The face of Islam currently visible to the West bears the features of orthodoxy, fundamentalism, the so-called "new anti-Semitism," and political terrorism. Images of inter-ethnic bloodshed in Iraq, bellicose Iranian posturing, Al-Qaeda training camps, and zealot suicide bombers are the basic grammar of such perception. While not entirely untrue, this portrayal of Islam also emanates from the 'villain hunger' of the West, a hunger that has increased since the fall of the USSR. The false equation of 'Muslim' with 'Arab' has also created stereotypes and ambiguities.
The fact is that most Muslims of the world are not Arab and many Arabs are not Muslims. Indeed the people, culture, traditions, and even religious practices of Islam are highly varied and complex. Its belief systems range from the austere Wahabbi rigidity to lyrical Sufi mysticism. Its cultural fabric includes the dark spots of suppression of women on the one hand and breathtakingly beautiful fibers of calligraphy, architecture, rug weaving, and romantic poetry on the other hand.
Attempting to advance knowledge about Islam and to create the possibility of a dialogue between Islam and psychoanalysis, The Crescent and the Couch brings together a distinguished panel of Muslim and non-Muslim contributors from the fields of history, religion, anthropology, politics, and psychoanalysis. Together these authors highlight the world-changing contributions of prominent Muslim figures, and elucidate the encounter of Islam with Christianity, Judaism, and Hinduism. Moving on to matters of family, individual personality formation, human sexuality, and religious identity, they also address clinical issues that arise in the treatment of Muslim patients as well as the technical work of Muslim psychoanalysts.
The book thus becomes a literary ambassador of sorts, bridging the conceptual gap between psychoanalytic theory on the one hand and Islamic conceptualizations of life on the other. It is a work of synthesis at its best and since bringing diverse things together is a task of life instinct, this book can be seen as a robust celebration of life in today's rapidly evolving world.
"Only Salman Akhtar, who has consistently pushed the conceptual envelope of psychoanalysis, was capable of providing us such a timely and readable volume on Islam. His book will help us develop a more nuanced and ecumenical understanding of the history, culture, and psychology of this great religion. This not only has implications for psychoanalytic thought and clinical practice but also for any framework for positive sociopolitical change." — Homer Curtis, M.D., past president, American psychoanalytic Association; member, editorial board, Psychoanalytic Quarterly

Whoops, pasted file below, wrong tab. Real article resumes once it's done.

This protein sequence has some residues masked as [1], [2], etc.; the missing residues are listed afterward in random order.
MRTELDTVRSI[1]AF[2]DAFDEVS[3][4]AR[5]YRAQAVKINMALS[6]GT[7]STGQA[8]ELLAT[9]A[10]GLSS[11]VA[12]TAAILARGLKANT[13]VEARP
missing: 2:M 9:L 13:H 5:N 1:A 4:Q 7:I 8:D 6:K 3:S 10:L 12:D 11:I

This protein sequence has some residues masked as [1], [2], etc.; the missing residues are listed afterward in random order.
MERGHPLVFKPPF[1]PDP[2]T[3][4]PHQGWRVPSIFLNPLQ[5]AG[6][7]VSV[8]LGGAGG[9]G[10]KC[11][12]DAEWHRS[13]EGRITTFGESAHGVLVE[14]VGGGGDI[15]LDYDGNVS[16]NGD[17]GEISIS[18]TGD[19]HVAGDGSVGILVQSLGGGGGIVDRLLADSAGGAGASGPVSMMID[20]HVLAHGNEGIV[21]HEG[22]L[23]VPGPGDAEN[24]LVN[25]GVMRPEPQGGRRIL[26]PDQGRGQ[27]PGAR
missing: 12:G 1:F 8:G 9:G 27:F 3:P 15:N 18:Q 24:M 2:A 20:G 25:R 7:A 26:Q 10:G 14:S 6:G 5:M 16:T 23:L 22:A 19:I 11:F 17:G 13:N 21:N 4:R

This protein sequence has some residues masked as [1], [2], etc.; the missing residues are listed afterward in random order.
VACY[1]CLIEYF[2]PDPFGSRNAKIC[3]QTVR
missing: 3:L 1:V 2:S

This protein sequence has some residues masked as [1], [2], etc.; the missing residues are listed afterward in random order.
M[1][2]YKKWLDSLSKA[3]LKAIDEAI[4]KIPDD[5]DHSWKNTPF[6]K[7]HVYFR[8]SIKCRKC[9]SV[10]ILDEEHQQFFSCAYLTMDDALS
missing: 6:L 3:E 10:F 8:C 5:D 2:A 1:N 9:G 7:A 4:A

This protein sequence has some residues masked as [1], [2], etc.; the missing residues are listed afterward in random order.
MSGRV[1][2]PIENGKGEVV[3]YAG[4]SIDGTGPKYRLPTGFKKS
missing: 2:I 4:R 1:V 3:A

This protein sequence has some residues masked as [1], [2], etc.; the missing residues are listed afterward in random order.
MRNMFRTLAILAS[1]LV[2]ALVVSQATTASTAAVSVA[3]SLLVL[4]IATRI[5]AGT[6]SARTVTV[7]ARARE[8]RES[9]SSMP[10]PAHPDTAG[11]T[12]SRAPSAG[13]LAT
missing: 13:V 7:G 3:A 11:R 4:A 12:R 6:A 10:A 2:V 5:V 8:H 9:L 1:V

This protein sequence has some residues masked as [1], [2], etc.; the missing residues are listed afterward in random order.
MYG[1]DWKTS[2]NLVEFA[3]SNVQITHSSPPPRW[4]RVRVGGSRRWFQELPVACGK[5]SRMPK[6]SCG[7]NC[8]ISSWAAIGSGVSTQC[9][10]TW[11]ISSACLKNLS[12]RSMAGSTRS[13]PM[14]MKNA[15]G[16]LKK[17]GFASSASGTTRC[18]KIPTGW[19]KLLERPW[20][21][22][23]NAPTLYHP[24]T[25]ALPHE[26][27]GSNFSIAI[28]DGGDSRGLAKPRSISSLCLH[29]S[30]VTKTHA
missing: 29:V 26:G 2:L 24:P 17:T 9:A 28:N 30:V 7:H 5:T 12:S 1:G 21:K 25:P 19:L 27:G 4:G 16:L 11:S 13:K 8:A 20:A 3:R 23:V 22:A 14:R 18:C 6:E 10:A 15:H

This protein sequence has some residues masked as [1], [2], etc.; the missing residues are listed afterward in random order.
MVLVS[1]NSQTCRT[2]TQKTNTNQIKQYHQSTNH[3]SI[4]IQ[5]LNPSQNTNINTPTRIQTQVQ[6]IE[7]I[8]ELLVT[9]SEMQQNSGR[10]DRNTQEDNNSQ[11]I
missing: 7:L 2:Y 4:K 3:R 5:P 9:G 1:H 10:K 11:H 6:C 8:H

"This much needed book on Islam, one of the world's great religions, shows how in its multifaceted regional and historical expressions, Islamic religious and secular culture conditions and operationalizes desire, longing, sexuality, marriage, killing, honor and leadership. Using literary, historical, theological, and psychological registers, the lives of the major Islamic figures beginning with Prophet Mohammad and including the Sufi poet Rumi and political leaders like Mustafa Kemal, Ataturk, Mohammad Ali Jinnah, and Osama bin Laden are interpretated. Islam's relations with Judaism, Christianity, and Hinduism are meaningfully elucidated and the work of Muslim psychoanalysts, like Masud Khan and Vamik Volkan, is discussed. The new findings and insights offered are historically critical, psychologically astute and conceptually rewarding." — Peter Loewenberg, psychoanalyst and historian; professor of history, UCLA.; chair, IPA China Development Committee
"This book on Islam is a unique achievement by a distinguished group of Muslim and non-Muslim contributors. It brings a psychoanalytic perspective to Muslim institutions, characters and creativity. The editor, Salman Akhtar, takes the reader on a journey that goes from the early history of Islam through the diversity of Muslims and their concerns, to the conflicts and accomplishments of Muslim individuals, groups, and nations. It also highlights the work of Muslims in the psychoanalytic world. I believe that The Crescent and the Couch will profoundly change the way many people think about Islam and Muslims today." — Afaf Mahfouz, Ph.D., chair, International Psychoanalytic Association-United Nations Committee
bout the Author:
Salman Akhtar, M.D. is professor of psychiatry at Jefferson Medical College, training and supervising analyst at the Psychoanalytic Center of Philadelphia, and a fellow of the American Psychiatric Association and the American College of Psychoanalysts.